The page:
SYRACUSE, N.Y. (WSYR-TV) — Former Syracuse mayor Rolland Marvin invited people to the big event, in a newsreel that played in theaters far and wide. “For more than two centuries, Syracuse has been known as the city where the trains pass through the heart of the town,” he said.
The city planned a jubilee celebration 85 years ago, on the weekend of September 24, 1936. That’s when the last locomotive rumbled through downtown streets, and trains were re-routed over elevated tracks to a new $17 million station along Erie Boulevard East. The Onondaga Historical Association estimates that investment equates to more than $335 million today.
“It was incredibly dangerous, and as those locomotives got bigger and they got faster and the population got bigger, people were getting injured, people were getting killed,” says OHA Curator of History Bob Searing. “So, it was a major public safety issue. But… it was first discussed in the 1870’s and it isn’t until 1936 that it’s actually completed.”
Thousands of people lined Washington Street as the last train through downtown Syracuse made its way past City Hall, which is still here, and the Yates Hotel, which is not.
From newspaper headlines of the day, Bob Searing describes the scene. “People are singing Auld Lang Syne. There’s a band playing. There’s thousands of people standing in the rain on a cold fall day in Syracuse, cheering this giant Iron Horse.”
Ruth Pass Hancock was there with her family. “My father made sure all of us girls knew what was going on in the city, and so he took us to the event when they celebrated the last passing through of the train.” Mrs. Hancock’s grandfather and father both ran Syracuse China, which made dishware for the New York Central and other railroad lines.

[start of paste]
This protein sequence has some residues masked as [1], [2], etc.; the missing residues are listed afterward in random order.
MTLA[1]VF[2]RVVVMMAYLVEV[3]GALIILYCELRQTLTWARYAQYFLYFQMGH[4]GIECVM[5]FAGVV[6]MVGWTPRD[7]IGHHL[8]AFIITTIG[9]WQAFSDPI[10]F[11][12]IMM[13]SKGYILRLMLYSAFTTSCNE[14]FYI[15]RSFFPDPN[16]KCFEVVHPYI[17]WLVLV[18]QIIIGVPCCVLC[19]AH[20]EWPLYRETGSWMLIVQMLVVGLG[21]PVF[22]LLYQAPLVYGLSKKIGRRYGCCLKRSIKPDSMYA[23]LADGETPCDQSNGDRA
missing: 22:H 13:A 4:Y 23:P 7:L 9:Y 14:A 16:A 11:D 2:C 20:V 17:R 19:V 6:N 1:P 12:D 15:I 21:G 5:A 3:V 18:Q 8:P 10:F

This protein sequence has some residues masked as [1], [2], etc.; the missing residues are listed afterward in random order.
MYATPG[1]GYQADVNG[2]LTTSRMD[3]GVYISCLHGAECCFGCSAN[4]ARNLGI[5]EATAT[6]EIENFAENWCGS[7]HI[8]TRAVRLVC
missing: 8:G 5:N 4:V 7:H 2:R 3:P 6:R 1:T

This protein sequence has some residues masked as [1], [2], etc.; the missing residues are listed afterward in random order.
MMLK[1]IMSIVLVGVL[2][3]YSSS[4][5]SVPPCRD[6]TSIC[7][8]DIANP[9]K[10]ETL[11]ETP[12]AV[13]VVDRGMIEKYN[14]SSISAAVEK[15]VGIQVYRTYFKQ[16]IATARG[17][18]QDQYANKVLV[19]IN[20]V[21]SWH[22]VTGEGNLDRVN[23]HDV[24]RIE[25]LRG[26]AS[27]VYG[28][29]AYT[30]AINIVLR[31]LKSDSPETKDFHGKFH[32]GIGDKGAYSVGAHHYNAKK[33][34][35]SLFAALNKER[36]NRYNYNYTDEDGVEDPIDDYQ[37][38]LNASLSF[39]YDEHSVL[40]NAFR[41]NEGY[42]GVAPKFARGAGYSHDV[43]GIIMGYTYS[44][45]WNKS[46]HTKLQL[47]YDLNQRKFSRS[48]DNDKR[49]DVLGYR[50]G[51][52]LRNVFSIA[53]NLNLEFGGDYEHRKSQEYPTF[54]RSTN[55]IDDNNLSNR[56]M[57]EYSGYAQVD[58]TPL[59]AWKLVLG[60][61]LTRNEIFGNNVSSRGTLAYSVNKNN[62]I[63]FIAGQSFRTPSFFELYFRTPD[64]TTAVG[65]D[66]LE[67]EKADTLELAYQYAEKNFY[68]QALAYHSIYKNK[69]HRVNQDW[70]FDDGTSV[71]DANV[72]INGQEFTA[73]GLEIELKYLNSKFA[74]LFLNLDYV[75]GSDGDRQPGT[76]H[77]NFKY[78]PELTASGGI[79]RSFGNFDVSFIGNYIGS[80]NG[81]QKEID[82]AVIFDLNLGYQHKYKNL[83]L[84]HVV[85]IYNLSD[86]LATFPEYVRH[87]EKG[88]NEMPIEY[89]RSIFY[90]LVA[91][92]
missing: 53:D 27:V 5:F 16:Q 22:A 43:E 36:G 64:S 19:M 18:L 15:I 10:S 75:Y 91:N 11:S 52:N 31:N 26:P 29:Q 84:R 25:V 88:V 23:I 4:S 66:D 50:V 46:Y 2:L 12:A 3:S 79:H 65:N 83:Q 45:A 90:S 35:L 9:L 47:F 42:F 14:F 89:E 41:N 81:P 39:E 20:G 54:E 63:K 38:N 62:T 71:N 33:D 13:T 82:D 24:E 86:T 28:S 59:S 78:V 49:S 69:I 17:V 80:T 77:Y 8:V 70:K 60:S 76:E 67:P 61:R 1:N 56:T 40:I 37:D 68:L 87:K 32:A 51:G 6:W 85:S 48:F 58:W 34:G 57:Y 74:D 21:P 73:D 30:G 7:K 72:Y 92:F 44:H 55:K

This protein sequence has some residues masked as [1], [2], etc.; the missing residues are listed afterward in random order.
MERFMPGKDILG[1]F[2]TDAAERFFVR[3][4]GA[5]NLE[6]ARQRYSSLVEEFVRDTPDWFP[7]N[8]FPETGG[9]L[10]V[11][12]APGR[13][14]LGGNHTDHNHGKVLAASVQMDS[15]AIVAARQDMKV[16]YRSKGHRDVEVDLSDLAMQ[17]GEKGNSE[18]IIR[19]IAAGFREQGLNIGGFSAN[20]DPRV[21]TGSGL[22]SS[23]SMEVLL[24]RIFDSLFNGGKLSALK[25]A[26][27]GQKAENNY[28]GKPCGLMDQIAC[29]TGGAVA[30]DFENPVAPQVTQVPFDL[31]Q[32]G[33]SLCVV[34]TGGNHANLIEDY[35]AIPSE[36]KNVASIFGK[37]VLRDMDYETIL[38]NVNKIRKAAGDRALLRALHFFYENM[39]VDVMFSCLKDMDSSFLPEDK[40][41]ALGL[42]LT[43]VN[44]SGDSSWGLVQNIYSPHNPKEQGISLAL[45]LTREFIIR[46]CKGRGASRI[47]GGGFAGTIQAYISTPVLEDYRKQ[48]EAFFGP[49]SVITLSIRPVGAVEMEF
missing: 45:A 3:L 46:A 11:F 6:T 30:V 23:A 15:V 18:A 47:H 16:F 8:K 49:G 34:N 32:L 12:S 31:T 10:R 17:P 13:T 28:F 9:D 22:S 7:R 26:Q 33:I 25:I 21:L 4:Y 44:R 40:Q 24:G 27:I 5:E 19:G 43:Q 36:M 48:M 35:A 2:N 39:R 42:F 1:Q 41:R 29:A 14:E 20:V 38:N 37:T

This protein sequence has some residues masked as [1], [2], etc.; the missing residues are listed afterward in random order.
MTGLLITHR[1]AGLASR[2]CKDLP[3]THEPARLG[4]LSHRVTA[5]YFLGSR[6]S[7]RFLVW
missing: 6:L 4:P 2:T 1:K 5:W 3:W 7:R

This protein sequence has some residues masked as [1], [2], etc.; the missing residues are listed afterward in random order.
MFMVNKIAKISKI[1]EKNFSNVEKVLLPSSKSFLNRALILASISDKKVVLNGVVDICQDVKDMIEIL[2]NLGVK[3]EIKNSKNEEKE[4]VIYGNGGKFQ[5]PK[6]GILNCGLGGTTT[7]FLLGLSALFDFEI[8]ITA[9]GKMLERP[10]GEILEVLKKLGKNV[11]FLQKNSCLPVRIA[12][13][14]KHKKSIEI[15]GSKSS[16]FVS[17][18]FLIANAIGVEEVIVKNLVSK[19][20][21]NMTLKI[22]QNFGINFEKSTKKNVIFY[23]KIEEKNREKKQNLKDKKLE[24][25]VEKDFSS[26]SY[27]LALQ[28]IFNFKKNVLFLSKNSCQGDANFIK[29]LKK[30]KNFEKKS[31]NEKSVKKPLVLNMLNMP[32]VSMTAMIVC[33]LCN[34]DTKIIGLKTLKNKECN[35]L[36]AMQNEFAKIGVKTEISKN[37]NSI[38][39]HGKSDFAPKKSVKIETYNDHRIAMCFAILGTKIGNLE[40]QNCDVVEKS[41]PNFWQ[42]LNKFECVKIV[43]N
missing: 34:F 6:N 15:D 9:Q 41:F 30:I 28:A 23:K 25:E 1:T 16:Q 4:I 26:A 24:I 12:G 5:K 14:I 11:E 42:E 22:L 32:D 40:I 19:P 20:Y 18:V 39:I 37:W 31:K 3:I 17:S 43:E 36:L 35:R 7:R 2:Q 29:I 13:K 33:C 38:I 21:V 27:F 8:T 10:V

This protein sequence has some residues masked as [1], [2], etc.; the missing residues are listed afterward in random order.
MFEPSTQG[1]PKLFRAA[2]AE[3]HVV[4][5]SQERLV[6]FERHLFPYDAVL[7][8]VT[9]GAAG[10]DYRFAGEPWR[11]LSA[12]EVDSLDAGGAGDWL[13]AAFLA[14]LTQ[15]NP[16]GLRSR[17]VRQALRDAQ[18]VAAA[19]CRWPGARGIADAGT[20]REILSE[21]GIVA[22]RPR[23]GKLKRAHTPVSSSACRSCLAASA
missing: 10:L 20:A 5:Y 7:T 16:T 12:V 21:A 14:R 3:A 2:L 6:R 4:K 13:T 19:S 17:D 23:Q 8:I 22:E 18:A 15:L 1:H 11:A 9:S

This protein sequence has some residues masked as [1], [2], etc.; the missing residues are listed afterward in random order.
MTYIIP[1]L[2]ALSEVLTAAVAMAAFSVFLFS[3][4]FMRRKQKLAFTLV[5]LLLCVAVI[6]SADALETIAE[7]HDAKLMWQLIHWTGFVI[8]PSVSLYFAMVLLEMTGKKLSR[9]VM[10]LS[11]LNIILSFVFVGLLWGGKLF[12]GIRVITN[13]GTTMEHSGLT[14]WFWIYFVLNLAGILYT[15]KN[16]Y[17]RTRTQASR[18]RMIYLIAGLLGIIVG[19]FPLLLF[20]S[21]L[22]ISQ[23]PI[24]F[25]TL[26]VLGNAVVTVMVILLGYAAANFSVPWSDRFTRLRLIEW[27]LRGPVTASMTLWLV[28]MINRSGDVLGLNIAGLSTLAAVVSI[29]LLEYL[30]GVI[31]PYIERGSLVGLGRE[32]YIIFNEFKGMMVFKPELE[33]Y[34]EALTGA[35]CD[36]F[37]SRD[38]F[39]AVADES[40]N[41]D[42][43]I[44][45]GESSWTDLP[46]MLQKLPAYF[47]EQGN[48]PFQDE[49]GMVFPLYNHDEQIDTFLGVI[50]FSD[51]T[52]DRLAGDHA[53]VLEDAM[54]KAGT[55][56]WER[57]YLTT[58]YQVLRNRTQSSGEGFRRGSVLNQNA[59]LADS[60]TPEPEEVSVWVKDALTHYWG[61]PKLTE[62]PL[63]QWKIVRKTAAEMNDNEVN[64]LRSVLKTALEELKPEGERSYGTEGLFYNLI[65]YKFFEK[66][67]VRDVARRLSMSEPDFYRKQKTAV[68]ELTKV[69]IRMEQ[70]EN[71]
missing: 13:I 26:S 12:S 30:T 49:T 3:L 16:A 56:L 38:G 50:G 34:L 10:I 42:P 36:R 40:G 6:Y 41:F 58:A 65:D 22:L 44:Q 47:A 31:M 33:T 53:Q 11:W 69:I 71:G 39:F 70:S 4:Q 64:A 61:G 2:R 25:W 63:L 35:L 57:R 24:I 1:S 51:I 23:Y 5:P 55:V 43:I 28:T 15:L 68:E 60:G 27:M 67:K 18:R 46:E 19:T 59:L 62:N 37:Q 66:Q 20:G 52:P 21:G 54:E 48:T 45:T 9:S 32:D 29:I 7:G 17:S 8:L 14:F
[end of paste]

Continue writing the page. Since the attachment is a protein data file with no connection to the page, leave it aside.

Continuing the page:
She was 13 at the time, and still remembers the jubilee marking the occasion. “I don’t remember too much about it,” she said with a chuckle. “I think I was more interested in who else was there!”
Mrs. Hancock has no trouble remembering her first train ride to New York, leaving from the Franklin Street station to see the legendary actress Eva Lagalienne play “Peter Pan.”
She remembers three cross-country trips by rail, once sneaking her grandchildren into a private observation car full of Rockefellers. She says she made her grandsons keep diaries on those trips… and boasts that the now-grown men still have those diaries today. “The romance of taking a train ride, and the excitement of watching the countryside go by, can’t be beat,” she says.
That romance continued for another quarter-century before cars and planes largely overtook rail travel, and the elevated rail beds became the foundation of Interstate Route 690. But it’s nice to think back, to a time when the railroad helped define our town.
As that newsreel put it as one of the final engines pulled down the middle of Washington Street: “So, it’s all aboard for a safer Syracuse, in which this sight will be just a memory.”